If this goes well, I may have an idea for Yuletide gifts, or at least a box to present them in.
“I got antsy so I made a ring” is how I introduced this project on my Facebook feed. When I’m anxious, short-term jewelry projects tend to work best in bringing back to a state of equilibrium (particularly when it involves breaking things with wire cutters and hammering them into shape).
This ring, which initially fit my pinkie and then stretched to fit my ring finger, took fifteen minutes to construct and restored my calm for about twelve hours. (Read more…)
When you have a long project, your yarn may be on the needle for weeks. And not just on the needles — in your bag, on your desk at work, on the table in the cafe, on your sofa at home…
And if you’re using a light-colored fiber (I’m currently using ivory super fine weight acylic/nylon blend), it gets dingy. As in very dingy, very quickly.
This isn’t a problem per se, because the project always goes in the wash before you wear it or gift it to someone else. Once all the pieces are completed and assembled, a little handwash or gentle cycle in the wash will restore my ivory cardigan to its splendor. But in the meantime, I have to look at dingy yarn and stitches while I work on it.
Anyone else have this nitpick?
My ability to focus has been somewhat lacking lately — as many people can probably tell by the deluge of “in progress” embroidery posts with few finished product posts. It’s been getting better the further we get away from the end of summer and, more importantly, August.
August is month full of historical losses for me: father, grandfather, childhood friends. August is also the birth month of my girlfriend, my favorite cousin, and many of my dearest friends. August is convention month in my house — Beatlefest, Wizard Con, Market Days, GenCon. August is the month of the anniversary I moved to Chicago and and when I made the decision to flee an abusive relationship. It’s a time to reflect, be grateful, and watch for falling hammers.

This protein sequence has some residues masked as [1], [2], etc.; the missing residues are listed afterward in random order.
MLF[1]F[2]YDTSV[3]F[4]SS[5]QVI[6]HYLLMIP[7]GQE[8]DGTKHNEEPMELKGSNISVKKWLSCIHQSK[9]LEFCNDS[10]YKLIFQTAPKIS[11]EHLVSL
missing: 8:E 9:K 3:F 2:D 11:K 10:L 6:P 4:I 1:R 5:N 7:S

This year, August also came with lots of travel, socialization, preparations for the new academic year, residual medical issues, crippling anxiety, and still more losses.
Striving to balance multiple stimuli often causes me to crash and, rather than becoming more anxious or panicked, lately I’ve become more detached. Some mornings are like looking at everything and everyone through the wrong end of a telescope. Coming back to full awareness of myself and everyone else is a slow, contemplative, almost meditative process: sit down, drink your coffee, write out your to-do list for the day, count the stitches on a new project, wait for the fog to lift.
And it will.
Well, I use the term “antisocial” loosely here. Though quite a few people do see refusing a drink as being at least a tiny bit antisocial. Myself, I’ve never been crazy about the response some people give you in return.
September 1st made it five months since my last drink. Period. For those who still don’t understand, I may add a comma.
The fun thing about testing out new fonts and cross stitch fabric is that, once you start, it’s very easy to keep carrying on. Digging through my “big bag of rainbow” embroidery floss, I came up with the colors from the bisexual pride flag, which gave me a few other ideas…
I like the idea of creating hand-stitched jewelry that doubles as a political statement. Quite a few of us wear brooches in the same places we put our political badges. And I was never happy with the political badges the bisexual community had to pick and choose from a decade ago. If only I’d know then that I could make my own!
(For everyone in the bar after 1am — straight men, straight women, gay men, lesbians — I nearly stitched “Not. Public. Property.”)